“Increased funding for schools shouldn’t come at the expense of other children’s education,” said Assemblyman Gregory P. McGuckin (R-Ocean). “All children deserve a thorough and efficient education, but Murphy’s budget and funding formula picks winners and losers. Hundreds of millions of dollars have been taken from Ocean County school districts to increase funding in Democrat districts. If Murphy really wants to address the learning loss all students experienced from his draconian lockdowns, he has to fully fund all schools.”

Assemblyman John Catalano said there is “nothing left for these districts to cut” following a cumulative tens of millions of dollars in state funding cut over the past five years.

“Unless you want classrooms without teachers, the governor’s budget cuts will lead to huge property tax increases in these towns,” Catalano said. “It seems crazy these harmful cuts are being proposed while Governor Murphy is building a $10 billion budget surplus that isn’t helping anyone.”

County officials have also blasted the proposed budget.

“We have seen this time and again,” Ocean County Commissioner Joseph Vicari said. “Ocean County families are burdened with higher school taxes while nearly all of the state aid increases go to the cities.”

Other local districts facing major state-aid cuts include Jackson, Lacey and Stafford townships.

While Ocean County school systems will see sharp reductions in funding, state dollars will flow from Trenton to various capital projects for other districts across the state.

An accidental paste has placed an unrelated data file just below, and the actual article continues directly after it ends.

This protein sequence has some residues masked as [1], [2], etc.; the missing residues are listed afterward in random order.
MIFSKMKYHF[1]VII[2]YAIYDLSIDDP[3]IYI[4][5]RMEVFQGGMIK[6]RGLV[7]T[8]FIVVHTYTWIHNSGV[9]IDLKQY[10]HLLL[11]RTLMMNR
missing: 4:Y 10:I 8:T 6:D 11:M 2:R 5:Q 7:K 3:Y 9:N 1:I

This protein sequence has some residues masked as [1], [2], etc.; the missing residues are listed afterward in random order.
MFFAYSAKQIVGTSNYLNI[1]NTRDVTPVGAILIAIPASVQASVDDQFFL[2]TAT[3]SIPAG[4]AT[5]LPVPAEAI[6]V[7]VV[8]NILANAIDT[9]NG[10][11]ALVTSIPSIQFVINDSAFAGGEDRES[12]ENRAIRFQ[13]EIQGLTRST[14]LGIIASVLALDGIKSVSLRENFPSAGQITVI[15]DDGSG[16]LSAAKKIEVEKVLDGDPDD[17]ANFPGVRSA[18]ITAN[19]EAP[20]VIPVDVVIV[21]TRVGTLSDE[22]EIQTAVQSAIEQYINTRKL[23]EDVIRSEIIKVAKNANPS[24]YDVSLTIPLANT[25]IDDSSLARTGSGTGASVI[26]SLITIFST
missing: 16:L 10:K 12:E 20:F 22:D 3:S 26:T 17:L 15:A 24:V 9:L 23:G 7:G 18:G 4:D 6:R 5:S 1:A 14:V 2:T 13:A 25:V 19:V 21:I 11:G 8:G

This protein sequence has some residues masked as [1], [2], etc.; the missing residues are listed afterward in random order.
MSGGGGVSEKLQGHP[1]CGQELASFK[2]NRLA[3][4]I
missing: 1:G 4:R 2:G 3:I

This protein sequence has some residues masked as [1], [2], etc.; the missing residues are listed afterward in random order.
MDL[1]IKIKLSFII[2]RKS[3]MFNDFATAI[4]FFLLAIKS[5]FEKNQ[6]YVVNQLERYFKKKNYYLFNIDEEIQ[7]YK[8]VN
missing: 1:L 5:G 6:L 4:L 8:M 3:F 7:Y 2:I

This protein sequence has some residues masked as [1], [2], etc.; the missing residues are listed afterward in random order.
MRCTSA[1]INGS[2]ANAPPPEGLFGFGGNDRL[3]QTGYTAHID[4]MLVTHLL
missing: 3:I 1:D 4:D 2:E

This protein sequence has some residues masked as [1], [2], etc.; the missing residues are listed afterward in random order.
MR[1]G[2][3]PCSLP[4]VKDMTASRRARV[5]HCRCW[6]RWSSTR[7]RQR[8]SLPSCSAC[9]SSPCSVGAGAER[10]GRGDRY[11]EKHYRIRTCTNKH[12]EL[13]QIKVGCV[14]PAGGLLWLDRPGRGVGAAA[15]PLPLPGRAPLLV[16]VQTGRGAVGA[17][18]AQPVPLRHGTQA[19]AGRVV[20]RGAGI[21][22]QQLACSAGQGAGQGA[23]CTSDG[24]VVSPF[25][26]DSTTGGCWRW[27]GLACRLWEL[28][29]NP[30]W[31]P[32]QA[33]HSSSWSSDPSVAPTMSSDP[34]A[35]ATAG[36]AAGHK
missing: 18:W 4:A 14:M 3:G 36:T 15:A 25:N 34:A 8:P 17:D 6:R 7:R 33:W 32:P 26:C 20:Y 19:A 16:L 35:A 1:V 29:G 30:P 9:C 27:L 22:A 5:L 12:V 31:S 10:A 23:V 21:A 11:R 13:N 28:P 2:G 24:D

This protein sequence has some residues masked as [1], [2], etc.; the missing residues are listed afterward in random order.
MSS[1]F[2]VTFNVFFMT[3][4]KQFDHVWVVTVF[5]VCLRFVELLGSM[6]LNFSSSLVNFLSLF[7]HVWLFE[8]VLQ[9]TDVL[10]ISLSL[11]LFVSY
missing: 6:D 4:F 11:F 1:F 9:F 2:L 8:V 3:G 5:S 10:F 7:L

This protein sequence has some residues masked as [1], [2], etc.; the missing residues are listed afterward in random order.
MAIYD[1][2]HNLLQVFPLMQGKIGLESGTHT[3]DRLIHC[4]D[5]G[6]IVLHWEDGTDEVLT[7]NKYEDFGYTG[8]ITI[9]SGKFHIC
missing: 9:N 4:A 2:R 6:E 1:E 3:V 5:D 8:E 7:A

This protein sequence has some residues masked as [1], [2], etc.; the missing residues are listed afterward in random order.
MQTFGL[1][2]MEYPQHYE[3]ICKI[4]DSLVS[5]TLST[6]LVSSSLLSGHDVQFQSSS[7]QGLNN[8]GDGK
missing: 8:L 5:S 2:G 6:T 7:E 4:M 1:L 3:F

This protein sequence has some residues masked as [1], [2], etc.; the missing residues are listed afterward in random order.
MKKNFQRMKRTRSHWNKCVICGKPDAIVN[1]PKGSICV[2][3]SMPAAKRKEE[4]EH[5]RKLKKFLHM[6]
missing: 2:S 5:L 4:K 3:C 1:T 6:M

A row of lockers at Brick Township High School. (Photo: Daniel Nee)

A row of lockers at Brick Township High School. (Photo: Daniel Nee)

The budget includes $250 million for Schools Development Authority projects, drawing from $1.9 billion appropriated to the Schools Development Authority (SDA) from the Debt Defeasance and Prevention Fund last year. The state will also add $832 million in K-12 formula aid statewide for the 2023-24 school year, though none of this funding is slated to go to local districts.

“Governor Murphy’s State budgets have substantially increased investment in New Jersey schools. The proposed Fiscal Year 2024 budget continues that historic investment,” said Angelica Allen-McMillan, acting state Commissioner of Education. “Governor Murphy’s spending plan demonstrates the importance of strong educational systems and a commitment to the vitality of our State investment. Moreover, the Fiscal Year 2024 budget focuses on crucial initiatives that our schools, staff, and students so desperately need, ranging from high-impact tutoring to the improvement in the culture and climate of the teaching profession.”

Meanwhile, in Ocean County, officials were grappling with how to absorb the funding cuts while also complying with the state’s 2 percent cap on tax expenditures and levies. The state’s formula, as implemented over the last five years, has found local districts’ property taxes to be too low, with state funding cuts that followed. Several districts have initiated litigation over the issue, beginning with a motion that forced the state to release the funding formula, which Trenton originally argued was proprietary and should not have been made public.

“Rest assured, however, that no stone will be left unturned as we work to resolve what is quite honestly a monumentally unrealistic reduction,” said Citta. “This isn’t a fiscal cliff; this is a fiscal apocalypse.”